The previous English-Korean MT system that have been developed in Korea have dealt with only written text as translation object. Most of them enumerated a following list of the problems that had not seemed to be easy to solve in the near future : 1) processing of non-continuous idiomatic expressions 2) reduction of too many POS or structural ambiguities 3) robust processing for long sentence and parsing failure 4) selecting correct word correspondence between several alternatives. The problems can be considered as important factors that have influence on the translation quality of machine translation system. This paper describes not only the solutions of problems of the previous English-to-Korean machine translation systems but also the HTML tags management between two structurally different languages, English and Korean. Through the solutions we translate successfully English web documents into Korean one in the English-to-Korean web translator "FromTo/Web-EK" which has been developed from 1997.
From To K/E: a Korean-English machine translation system based on idiom recognition and fail softening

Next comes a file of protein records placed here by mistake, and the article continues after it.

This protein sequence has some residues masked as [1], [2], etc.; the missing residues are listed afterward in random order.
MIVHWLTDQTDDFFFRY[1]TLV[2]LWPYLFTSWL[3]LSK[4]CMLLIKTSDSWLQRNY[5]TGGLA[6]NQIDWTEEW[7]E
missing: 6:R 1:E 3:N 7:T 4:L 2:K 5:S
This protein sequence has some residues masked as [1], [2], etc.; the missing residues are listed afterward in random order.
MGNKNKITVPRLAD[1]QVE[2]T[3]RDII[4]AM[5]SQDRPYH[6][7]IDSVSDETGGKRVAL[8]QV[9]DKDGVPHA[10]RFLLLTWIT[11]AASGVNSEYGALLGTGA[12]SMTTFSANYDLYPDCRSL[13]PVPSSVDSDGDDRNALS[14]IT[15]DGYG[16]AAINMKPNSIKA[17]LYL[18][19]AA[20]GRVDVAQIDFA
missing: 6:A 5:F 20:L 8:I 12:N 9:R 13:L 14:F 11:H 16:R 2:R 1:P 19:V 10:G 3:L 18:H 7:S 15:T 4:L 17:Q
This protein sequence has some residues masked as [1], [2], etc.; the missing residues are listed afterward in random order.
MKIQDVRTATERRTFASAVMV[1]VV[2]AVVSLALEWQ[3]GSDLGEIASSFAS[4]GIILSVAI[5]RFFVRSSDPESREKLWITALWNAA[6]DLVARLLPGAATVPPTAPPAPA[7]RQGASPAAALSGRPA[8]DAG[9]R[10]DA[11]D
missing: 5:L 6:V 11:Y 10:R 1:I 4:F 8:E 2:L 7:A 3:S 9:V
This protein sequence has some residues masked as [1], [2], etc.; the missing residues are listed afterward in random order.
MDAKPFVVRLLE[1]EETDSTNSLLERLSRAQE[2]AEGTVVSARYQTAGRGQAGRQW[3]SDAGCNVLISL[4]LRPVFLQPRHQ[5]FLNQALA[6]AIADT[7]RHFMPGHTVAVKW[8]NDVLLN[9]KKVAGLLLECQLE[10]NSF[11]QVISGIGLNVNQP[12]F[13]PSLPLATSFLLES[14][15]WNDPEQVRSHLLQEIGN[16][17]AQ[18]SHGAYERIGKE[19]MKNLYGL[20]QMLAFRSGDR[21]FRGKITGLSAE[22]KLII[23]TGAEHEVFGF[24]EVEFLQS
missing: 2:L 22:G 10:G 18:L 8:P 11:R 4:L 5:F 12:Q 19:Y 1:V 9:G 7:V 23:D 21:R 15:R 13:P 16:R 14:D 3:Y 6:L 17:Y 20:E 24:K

Byong-Rae Ryu | Youngkil Kim | Sanghwa Yuh | Sangkyu Park
Proceedings of Machine Translation Summit VII
In this paper we describe and experimentally evaluate FromTo K/E, a rule-based Korean-English machine translation system adapting transfer methodology. In accordance with the view that a successful Korean-English machine translation system presumes a highly efficient robust Korean parser, we develop a parser reinforced with "Fail Softening", i.e. the long sentence segmentation and the recovery of failed parse trees. To overcome the language-typological differences between Korean and English, we adopt a powerful module for processing Korean multi-word lexemes and Korean idiomatic expressions. Prior to parsing Korean sentences, furthermore, we try to resolve the ambiguity of words with unknown grammatical functions on the basis of the collocation and subcategorization information. The results of the experimental evaluation show that the degree of understandability for sample 2000 sentences amounts to 2.67, indicating that the meaning of the translated English sentences is almost clear to users, but the sentences still include minor grammatical or stylistic errors up to max. 30% of the whole words.